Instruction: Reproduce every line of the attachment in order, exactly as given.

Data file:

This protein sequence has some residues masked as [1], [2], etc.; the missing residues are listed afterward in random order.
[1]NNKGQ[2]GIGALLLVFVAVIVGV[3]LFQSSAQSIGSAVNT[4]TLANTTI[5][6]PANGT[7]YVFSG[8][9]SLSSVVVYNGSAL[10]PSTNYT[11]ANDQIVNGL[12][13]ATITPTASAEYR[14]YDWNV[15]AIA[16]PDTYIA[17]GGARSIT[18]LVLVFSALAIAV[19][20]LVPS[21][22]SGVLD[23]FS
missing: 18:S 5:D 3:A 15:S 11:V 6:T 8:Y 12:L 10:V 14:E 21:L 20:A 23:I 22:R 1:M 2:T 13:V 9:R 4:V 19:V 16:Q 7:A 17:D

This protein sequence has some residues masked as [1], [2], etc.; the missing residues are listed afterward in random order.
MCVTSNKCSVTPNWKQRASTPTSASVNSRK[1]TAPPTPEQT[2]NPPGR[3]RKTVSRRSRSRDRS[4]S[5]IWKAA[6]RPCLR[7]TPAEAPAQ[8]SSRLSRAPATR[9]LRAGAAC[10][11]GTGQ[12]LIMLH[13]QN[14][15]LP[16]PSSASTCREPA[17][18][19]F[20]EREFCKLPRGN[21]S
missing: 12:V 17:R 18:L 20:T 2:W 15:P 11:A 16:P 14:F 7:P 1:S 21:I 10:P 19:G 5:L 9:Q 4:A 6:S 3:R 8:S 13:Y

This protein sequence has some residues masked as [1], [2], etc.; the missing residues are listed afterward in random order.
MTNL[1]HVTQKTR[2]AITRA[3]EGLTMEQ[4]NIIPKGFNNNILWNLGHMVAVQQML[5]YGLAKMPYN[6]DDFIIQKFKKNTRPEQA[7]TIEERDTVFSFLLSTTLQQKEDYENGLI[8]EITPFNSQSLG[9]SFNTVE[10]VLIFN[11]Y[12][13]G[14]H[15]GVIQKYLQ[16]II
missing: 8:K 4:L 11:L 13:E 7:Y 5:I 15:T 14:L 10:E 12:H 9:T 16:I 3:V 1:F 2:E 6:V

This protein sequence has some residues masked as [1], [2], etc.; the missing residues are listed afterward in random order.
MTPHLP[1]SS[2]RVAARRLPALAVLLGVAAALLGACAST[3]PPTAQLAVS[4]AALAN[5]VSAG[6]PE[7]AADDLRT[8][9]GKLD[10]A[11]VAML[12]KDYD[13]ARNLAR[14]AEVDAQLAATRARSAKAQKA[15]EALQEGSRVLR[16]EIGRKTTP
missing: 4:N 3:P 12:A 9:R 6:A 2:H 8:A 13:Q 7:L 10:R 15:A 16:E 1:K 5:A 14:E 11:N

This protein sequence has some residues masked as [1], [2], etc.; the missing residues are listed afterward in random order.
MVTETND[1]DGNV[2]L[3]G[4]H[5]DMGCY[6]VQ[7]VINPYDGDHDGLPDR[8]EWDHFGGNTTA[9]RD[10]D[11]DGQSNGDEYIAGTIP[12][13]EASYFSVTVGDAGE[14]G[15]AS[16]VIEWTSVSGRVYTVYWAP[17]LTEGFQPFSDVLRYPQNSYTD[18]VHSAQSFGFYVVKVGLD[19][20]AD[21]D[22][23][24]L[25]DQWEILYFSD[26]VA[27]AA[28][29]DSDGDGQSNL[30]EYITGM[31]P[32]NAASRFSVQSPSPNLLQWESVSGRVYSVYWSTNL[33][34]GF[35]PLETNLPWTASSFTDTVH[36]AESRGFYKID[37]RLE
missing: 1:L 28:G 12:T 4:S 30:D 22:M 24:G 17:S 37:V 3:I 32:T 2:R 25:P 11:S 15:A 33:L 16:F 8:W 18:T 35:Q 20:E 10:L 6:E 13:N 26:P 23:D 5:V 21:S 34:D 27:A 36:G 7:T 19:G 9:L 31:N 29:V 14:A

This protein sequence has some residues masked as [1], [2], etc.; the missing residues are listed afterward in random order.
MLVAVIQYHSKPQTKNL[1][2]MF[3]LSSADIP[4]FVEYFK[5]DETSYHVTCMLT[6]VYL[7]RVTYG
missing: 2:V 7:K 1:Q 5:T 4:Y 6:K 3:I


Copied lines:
This protein sequence has some residues masked as [1], [2], etc.; the missing residues are listed afterward in random order.
[1]NNKGQ[2]GIGALLLVFVAVIVGV[3]LFQSSAQSIGSAVNT[4]TLANTTI[5][6]PANGT[7]YVFSG[8][9]SLSSVVVYNGSAL[10]PSTNYT[11]ANDQIVNGL[12][13]ATITPTASAEYR[14]YDWNV[15]AIA[16]PDTYIA[17]GGARSIT[18]LVLVFSALAIAV[19][20]LVPS[21][22]SGVLD[23]FS
missing: 18:S 5:D 3:A 15:S 11:V 6:T 8:Y 12:L 10:V 14:E 21:L 20:A 23:I 22:R 1:M 2:T 13:V 9:R 4:V 19:V 16:Q 7:A 17:D

This protein sequence has some residues masked as [1], [2], etc.; the missing residues are listed afterward in random order.
MCVTSNKCSVTPNWKQRASTPTSASVNSRK[1]TAPPTPEQT[2]NPPGR[3]RKTVSRRSRSRDRS[4]S[5]IWKAA[6]RPCLR[7]TPAEAPAQ[8]SSRLSRAPATR[9]LRAGAAC[10][11]GTGQ[12]LIMLH[13]QN[14][15]LP[16]PSSASTCREPA[17][18][19]F[20]EREFCKLPRGN[21]S
missing: 12:V 17:R 18:L 20:T 2:W 15:P 11:A 16:P 14:F 7:P 1:S 21:I 10:P 19:G 5:L 9:Q 4:A 6:S 3:R 8:S 13:Y

This protein sequence has some residues masked as [1], [2], etc.; the missing residues are listed afterward in random order.
MTNL[1]HVTQKTR[2]AITRA[3]EGLTMEQ[4]NIIPKGFNNNILWNLGHMVAVQQML[5]YGLAKMPYN[6]DDFIIQKFKKNTRPEQA[7]TIEERDTVFSFLLSTTLQQKEDYENGLI[8]EITPFNSQSLG[9]SFNTVE[10]VLIFN[11]Y[12][13]G[14]H[15]GVIQKYLQ[16]II
missing: 8:K 4:L 11:L 13:E 7:Y 5:I 15:T 14:L 10:E 12:H 9:T 16:I 3:V 1:F 2:E 6:V

This protein sequence has some residues masked as [1], [2], etc.; the missing residues are listed afterward in random order.
MTPHLP[1]SS[2]RVAARRLPALAVLLGVAAALLGACAST[3]PPTAQLAVS[4]AALAN[5]VSAG[6]PE[7]AADDLRT[8][9]GKLD[10]A[11]VAML[12]KDYD[13]ARNLAR[14]AEVDAQLAATRARSAKAQKA[15]EALQEGSRVLR[16]EIGRKTTP
missing: 4:N 3:P 12:A 9:R 6:A 2:H 8:A 13:Q 7:L 10:R 15:A 16:E 1:K 5:A 14:E 11:N

This protein sequence has some residues masked as [1], [2], etc.; the missing residues are listed afterward in random order.
MVTETND[1]DGNV[2]L[3]G[4]H[5]DMGCY[6]VQ[7]VINPYDGDHDGLPDR[8]EWDHFGGNTTA[9]RD[10]D[11]DGQSNGDEYIAGTIP[12][13]EASYFSVTVGDAGE[14]G[15]AS[16]VIEWTSVSGRVYTVYWAP[17]LTEGFQPFSDVLRYPQNSYTD[18]VHSAQSFGFYVVKVGLD[19][20]AD[21]D[22][23][24]L[25]DQWEILYFSD[26]VA[27]AA[28][29]DSDGDGQSNL[30]EYITGM[31]P[32]NAASRFSVQSPSPNLLQWESVSGRVYSVYWSTNL[33][34]GF[35]PLETNLPWTASSFTDTVH[36]AESRGFYKID[37]RLE
missing: 1:L 28:G 12:T 4:S 30:D 22:M 24:G 17:S 37:V 3:I 32:T 2:R 25:P 11:S 15:A 33:L 16:F 8:W 18:T 35:Q 20:E 10:L 6:E 13:N 26:P 23:D 5:V 21:S 34:D 27:A 36:G 7:T 19:G 9:L 31:N 29:V 14:A

This protein sequence has some residues masked as [1], [2], etc.; the missing residues are listed afterward in random order.
MLVAVIQYHSKPQTKNL[1][2]MF[3]LSSADIP[4]FVEYFK[5]DETSYHVTCMLT[6]VYL[7]RVTYG
missing: 2:V 7:K 1:Q 5:T 4:Y 6:K 3:I